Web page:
7 Quick Ways To Relax After A Stressful Work-From-Home Day

You deserve a break!

exhausted woman in sweater getty

Have you learned how to relax after a long, stressful day working from home?

If you were one of those people who always used to say how great it would be to work from home, you've probably realized that it has its perks — no tedious commute, you see more of your kids, have more control over your schedule, and maybe dress down a few days a week, not just Fridays.

Well, since the onset of the pandemic, we’ve all had the opportunity to experience the joys and challenges of having a home office.


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There are definitely some advantages, but there are also a ton of new stressors you probably never considered.

Whether those stressors are directly connected to COVID-19 or not, it still translates into feelings of anxiety, fatigue, and overwhelm. Even the most positive, optimistic souls among us are grappling with stress levels we’ve never dealt with before.


Maybe you’re already an avid meditator or have become a regular runner to cope better. Really, you can’t ever go wrong ramping up your self-care practices, whether it’s cleaning up your diet, drinking more water, or exchanging foot massages with your partner.

But you also really need to have a handful of quick-fix ideas in your back pocket.

Here are 7 quick ways to relax after a stressful work-from-home day.

1. Aromatherapy.

Your sense of smell is directly connected to the limbic system in your brain, which governs your memories and emotions. So, choose some essential oils that are specifically geared for relaxation, like bergamot, chamomile, and clary sage.

Add a few drops to a diffuser or spray bottle, and have them handy when the going gets rough. Or just keep a bottle of suntan oil in your desk drawer when you need to be transported to the beach in a nanosecond!


2. Get moving.

One of the downsides of not having a commute is that you can get stuck in your chair for hours at a time.

So, even if you’re wiped at the end of the day, figure out a way to move! That could be as simple as putting on a favorite song and dancing around your office — your kids will love that, too.

Learn some simple chair yoga positions or, if you’re more adept at yoga, just a few sun salutations can loosen you up and relax you at the end of the day.

3. Practice conscious breathing.

Be sure to take some time after you walk away from your workspace to sit somewhere so you can just slowly follow your breath.

There many breathing meditations out there.


One of my favorites is to "inhale" those qualities you want to take into your being at the end of a stressful day — energy, joy, peace. And then on the exhale, focus on what you want to release — anger, anxiety, impatience.

Experiment with some of your own and see what soothes you best.

4. Get outside.

In fact, you can do your intentional breathing in your garden or sitting under a tree. Either way, the idea is to make contact with the Earth.

Some doctors are now actually prescribing time outside for their patients to help bring them back into balance. It doesn’t take much.

I live in New York City and have my favorite trees in nearby parks that I commune with every day.


How about you? Where can you practice a little bit of that "eco-therapy"?

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5. Listen to music — and sing!

Just as you can choose essential oils to help you relax, crank up your favorite tunes at the end of a stressful day shake out the cobwebs.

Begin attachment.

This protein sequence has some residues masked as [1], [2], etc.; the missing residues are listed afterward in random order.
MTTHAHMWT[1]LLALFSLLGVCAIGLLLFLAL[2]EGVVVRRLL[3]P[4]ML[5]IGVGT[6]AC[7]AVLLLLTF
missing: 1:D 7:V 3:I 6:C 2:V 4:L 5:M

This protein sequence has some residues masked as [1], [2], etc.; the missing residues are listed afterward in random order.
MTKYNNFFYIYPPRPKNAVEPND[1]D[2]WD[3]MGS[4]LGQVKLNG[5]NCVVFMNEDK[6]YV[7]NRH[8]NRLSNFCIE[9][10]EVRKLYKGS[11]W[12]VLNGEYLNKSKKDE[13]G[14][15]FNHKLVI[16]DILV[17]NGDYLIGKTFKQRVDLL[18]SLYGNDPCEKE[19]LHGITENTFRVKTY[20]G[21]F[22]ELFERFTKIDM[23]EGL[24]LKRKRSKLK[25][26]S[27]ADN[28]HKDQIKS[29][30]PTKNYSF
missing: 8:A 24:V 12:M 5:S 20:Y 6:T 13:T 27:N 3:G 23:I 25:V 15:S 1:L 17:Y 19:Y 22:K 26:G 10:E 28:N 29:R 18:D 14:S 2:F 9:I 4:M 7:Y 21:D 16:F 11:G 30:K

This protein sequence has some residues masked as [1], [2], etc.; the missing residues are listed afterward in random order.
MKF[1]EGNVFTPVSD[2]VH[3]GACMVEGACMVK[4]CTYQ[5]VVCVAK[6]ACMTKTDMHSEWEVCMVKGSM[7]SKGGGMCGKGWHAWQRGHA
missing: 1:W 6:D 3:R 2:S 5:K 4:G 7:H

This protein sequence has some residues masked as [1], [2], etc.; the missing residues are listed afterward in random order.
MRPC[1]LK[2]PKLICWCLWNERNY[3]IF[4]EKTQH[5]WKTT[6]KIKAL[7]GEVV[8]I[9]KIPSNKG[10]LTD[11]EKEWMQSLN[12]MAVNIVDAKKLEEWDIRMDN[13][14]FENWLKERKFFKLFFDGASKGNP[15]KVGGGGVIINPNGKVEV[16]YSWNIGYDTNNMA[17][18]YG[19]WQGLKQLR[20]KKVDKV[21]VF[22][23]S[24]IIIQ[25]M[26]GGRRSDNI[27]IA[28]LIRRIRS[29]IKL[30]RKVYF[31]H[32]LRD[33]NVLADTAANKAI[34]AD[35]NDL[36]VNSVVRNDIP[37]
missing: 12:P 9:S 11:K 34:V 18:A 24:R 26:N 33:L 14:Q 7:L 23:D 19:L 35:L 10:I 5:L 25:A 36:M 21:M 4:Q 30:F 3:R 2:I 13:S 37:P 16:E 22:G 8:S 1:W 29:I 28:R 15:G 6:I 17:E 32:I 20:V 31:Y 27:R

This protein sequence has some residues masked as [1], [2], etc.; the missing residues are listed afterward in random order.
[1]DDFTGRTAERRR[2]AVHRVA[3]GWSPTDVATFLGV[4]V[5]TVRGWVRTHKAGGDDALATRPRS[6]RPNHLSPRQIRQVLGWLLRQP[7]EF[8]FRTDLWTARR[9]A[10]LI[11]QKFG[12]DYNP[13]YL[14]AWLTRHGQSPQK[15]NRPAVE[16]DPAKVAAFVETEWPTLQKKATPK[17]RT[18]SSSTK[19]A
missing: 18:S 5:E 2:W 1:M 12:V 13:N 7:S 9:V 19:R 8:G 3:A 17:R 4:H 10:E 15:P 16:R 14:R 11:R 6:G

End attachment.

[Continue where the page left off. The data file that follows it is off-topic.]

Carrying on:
If you pick music that you can sing along with, that’s even better — there are now studies that show the positive effects of singing on the brain and heart.

Specifically, group singing has been scientifically proven to lower stress, relieve anxiety, and elevate endorphins. So, get your partner and kids to join you, too!


6. Journal, draw, paint, and create.

Do something with your hands — other than pecking at a keyboard!

Adult coloring books are incredibly relaxing, even meditative. Or if you’re more of a free spirit, get yourself one of those kids watercolor paint sets with a little brush and literally, paint outside the lines.

The idea is to get out of your overstimulated, rational, linear left brain that’s been working hard all day, and sink into your creative, intuitive right brain.

7. Try some psycho-sensory techniques.

This can also be called "self-touch therapy," and it’s getting lots of traction in this time of social distancing.


One example is the Emotional Freedom Technique (EFT), which involves tapping different acupressure points to stimulate a de-stressing response in the brain.

Havening also involves self-touch, but it’s systematically rubbing your arms and hands while visualizing calming places in nature.

Do a little research, then experiment with them and see if they work for you.

It’s way too easy to just binge-eat in front of the TV when you’re wiped out. It just takes a little imagination and a commitment to stop the downward spiral before it sucks you in.

Consider which of these ideas resonates most with you so the next time you’re looking for a healthy way to relax at the end of a stressful work-at-home day, you can whip out one of your new tools and bring yourself back into balance.


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Deborah Roth, MA is a Life Transition Guide, Relationship Coach, and Interfaith Minister who founded Spirited Living™ to help overwhelmed, under-nurtured women reclaim their sanity and their soul-selves. You can read about simple but powerful ways to do that when you download her e-book, "Circle of One: The Art of Becoming a SELF-Centered Woman", or contact her at deborah@SpiritedLiving.com to schedule a free 30-minute introductory coaching session.